Common Conifers of the Credit

Close-up of tree needles.

It’s a Wonderful Time of Year to Appreciate Conifers Trees

Leaves have fallen, there’s a chill in the air and winter is around the corner. Although we might be saying our goodbyes to many plants and animals for the cold season, it’s the most wonderful time of the year to celebrate a group of species that we can enjoy year-round: conifers!

Conifers are trees that have needle or scale-like leaves and produce cones that hold their seeds. Most conifers are evergreen, meaning they have green needles all year long.

Conifers are important for both humans and wildlife. Conifer wood is used for making furniture, paper and lumber. Conifer sap is used to scent soaps and candles. Conifers are also used as Christmas trees. Conifers offer food and shelter to wildlife, particularly birds, rabbits, squirrels, deer and porcupines. Five common conifers in the Credit River Watershed are:

Eastern White Pine

This tall-growing species has the title of Ontario’s provincial tree. Eastern white pine needles are long and grow in clumps of five. The dense branching of their canopies provides nesting habitat for birds of prey, including ospreys, bald eagles, Cooper’s hawks and great horned owls.

Close-up of tree needles showing clumps of five.
White pine needles grow in clumps of five. Photo credit: Pierre Cartier, iNaturalist, CC BY-NC 4.0 DEED).


Also known as American larch, tamaracks are more common in the northern areas of our watershed. This species is an exception to the term evergreen. Each fall, their needles turn yellow before dropping from the tree, resulting in a beautiful scenery. Tamarack needles also grow in clumps, with groups of 15 to 20 needles, but are much shorter than pine needles.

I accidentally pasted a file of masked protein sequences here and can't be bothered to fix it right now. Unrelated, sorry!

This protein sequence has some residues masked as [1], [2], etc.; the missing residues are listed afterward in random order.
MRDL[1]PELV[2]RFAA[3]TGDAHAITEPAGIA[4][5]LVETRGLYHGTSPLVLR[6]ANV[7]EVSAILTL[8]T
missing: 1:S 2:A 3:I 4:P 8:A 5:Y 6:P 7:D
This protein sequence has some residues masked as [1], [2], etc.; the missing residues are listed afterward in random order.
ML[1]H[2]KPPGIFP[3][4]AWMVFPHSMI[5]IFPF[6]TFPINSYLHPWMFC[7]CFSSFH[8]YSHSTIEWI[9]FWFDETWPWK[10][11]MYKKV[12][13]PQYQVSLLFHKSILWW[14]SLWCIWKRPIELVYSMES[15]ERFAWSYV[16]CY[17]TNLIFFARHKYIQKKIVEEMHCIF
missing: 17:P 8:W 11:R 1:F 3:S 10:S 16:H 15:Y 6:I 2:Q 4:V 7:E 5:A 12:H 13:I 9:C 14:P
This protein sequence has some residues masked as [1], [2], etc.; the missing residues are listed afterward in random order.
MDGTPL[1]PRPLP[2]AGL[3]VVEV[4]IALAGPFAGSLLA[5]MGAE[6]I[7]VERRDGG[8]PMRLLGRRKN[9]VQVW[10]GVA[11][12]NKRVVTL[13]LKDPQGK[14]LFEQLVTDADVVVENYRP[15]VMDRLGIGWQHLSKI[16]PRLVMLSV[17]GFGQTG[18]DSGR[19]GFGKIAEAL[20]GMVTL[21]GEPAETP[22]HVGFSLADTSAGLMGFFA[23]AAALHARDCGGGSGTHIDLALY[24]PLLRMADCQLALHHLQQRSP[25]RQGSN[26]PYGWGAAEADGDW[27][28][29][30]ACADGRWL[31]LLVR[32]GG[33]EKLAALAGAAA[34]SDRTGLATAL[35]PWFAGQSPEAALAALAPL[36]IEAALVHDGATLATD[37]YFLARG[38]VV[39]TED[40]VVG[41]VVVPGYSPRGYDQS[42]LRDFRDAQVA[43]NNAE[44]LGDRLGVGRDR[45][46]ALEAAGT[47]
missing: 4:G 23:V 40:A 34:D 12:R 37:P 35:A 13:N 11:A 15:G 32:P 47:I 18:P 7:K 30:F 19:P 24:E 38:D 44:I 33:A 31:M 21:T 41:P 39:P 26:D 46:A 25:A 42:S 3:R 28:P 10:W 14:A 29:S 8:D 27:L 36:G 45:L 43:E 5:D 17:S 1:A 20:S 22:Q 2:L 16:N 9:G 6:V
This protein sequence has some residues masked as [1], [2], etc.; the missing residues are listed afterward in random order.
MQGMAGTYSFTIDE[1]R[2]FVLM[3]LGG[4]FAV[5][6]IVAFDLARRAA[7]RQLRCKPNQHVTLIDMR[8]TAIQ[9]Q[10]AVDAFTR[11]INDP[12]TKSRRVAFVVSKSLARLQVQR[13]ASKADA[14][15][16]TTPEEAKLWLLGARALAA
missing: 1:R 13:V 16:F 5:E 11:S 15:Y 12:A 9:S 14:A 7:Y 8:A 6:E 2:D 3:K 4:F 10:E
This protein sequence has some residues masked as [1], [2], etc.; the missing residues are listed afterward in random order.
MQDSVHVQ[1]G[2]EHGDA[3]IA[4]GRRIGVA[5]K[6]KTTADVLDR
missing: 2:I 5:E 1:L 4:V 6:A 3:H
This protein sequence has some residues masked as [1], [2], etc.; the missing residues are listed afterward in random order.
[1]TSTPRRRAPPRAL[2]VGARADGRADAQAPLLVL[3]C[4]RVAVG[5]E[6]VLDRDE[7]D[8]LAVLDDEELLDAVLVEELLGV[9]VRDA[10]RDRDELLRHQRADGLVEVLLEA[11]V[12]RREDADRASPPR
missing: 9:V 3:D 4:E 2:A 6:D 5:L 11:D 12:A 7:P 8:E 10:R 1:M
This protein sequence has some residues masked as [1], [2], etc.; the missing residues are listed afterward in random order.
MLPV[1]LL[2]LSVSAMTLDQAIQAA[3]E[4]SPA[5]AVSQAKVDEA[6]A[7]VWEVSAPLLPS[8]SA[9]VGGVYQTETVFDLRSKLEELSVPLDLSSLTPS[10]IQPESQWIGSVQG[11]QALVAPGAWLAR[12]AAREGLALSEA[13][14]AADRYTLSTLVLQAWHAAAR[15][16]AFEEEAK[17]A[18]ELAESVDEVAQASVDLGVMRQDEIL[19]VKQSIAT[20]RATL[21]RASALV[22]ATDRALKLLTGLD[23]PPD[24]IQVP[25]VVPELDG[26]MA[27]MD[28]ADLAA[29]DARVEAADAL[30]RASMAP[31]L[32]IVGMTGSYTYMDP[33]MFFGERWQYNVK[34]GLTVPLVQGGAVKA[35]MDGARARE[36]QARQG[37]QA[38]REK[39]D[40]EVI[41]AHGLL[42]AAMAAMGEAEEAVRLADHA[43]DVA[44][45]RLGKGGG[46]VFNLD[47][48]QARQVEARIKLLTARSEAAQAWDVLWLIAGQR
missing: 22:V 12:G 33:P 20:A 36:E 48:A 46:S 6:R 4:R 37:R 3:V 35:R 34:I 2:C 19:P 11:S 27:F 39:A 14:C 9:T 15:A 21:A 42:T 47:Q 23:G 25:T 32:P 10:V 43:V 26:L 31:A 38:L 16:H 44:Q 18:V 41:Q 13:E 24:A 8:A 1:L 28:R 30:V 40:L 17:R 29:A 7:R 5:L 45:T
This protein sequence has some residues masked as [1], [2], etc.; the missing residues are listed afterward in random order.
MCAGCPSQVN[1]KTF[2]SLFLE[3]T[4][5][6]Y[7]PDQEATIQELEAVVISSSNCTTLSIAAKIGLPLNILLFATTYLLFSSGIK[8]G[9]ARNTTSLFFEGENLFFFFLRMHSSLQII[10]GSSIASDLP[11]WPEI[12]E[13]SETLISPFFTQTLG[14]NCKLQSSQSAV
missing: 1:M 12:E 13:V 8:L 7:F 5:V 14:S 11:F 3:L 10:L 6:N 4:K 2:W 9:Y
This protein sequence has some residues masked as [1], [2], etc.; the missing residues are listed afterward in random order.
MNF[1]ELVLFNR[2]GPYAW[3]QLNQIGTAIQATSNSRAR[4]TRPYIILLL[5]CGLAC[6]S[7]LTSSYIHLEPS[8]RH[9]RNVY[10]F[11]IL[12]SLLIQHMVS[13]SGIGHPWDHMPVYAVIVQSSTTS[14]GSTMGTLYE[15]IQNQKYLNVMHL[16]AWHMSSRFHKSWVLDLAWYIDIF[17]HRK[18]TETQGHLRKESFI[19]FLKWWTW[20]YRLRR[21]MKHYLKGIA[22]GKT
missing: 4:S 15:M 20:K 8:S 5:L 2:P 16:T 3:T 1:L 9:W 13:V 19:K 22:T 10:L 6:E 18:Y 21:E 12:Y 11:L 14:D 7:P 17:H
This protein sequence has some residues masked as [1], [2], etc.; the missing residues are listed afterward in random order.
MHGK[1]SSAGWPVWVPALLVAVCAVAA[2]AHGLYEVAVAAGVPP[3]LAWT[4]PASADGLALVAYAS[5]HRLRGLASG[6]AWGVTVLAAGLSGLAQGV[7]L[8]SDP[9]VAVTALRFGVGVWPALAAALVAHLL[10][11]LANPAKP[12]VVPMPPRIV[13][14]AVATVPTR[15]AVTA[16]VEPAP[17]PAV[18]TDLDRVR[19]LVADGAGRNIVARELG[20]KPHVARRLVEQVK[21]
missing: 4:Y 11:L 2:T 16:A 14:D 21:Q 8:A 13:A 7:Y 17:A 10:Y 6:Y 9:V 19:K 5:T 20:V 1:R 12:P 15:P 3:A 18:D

A cluster of  trees with yellow needles.
The yellow needles of a tamarack in the fall. Photo credit: Kathleen Houlahan, iNaturalist, CC0.

Eastern White Cedar

This species has unique flat and scaly leaves. The eastern white cedar is an extremely long-lived and hardy species. The oldest known living cedar in Ontario is over 1,330 years old, growing on the cliffs of Niagara Escarpment.

Close-up of flat and scaly leaves.
The scaly leaves of an eastern white cedar.

Balsam Fir

The needles of balsam fir are flat and look very similar to the needles of another conifer, the eastern hemlock. One way to tell these species apart is that balsam fir needles are longer and each needle attaches to the twig with a small disk or ball shape. The cones of balsam fir grow upright on branches and their otherwise smooth bark is covered in small blisters that release a fragrant, sticky liquid when pressed.

Close-up of twig with needles.
The flat needles of a balsam fir, attaching to the twig with visible disk shapes.

Eastern Hemlock

Eastern hemlock needles are also flat. Their needles are shorter than those of balsam fir and each needle attaches to the twig by a small, linear stem. Eastern hemlock bark is also scalier and is not fragrant.

The spread of an invasive insect called hemlock woolly adelgid (HWA) currently threatens eastern hemlock trees in Ontario. Infestations of HWA kill hemlock trees and are a major threat to our forests. CVC’s Invasive Species Management Program regularly monitors CVC properties for signs of HWA. Though not yet in the watershed, HWA has been found in nearby Hamilton and is expected to move towards us.

Close-up photo of needles connected to small stems.
The needles of an eastern hemlock, each connecting to the twig with a small stem.

CVC’s Integrated Watershed Monitoring Program (IWMP) monitors the health of conifers in our watershed. While monitoring, IWMP watches for new threats to our forest and wetland health, like the hemlock woolly adelgid.

This winter, keep an eye out for these conifers in your area and the wildlife that use them!

Have questions about conifers? Want to share your conifer photos? Connect with us on Facebook, Instagram, Twitter and LinkedIn.

By Candice Park, Assistant, Watershed Monitoring

Comments (2)

  1. Balsam fir is a really nice tree for residential gardens. They are dense and relatively compact compared to spruce and something that very few homeowners plant.
    Please consider adding one to your yard, not only for its beautiful form, but also for the diversity it will add to your community.

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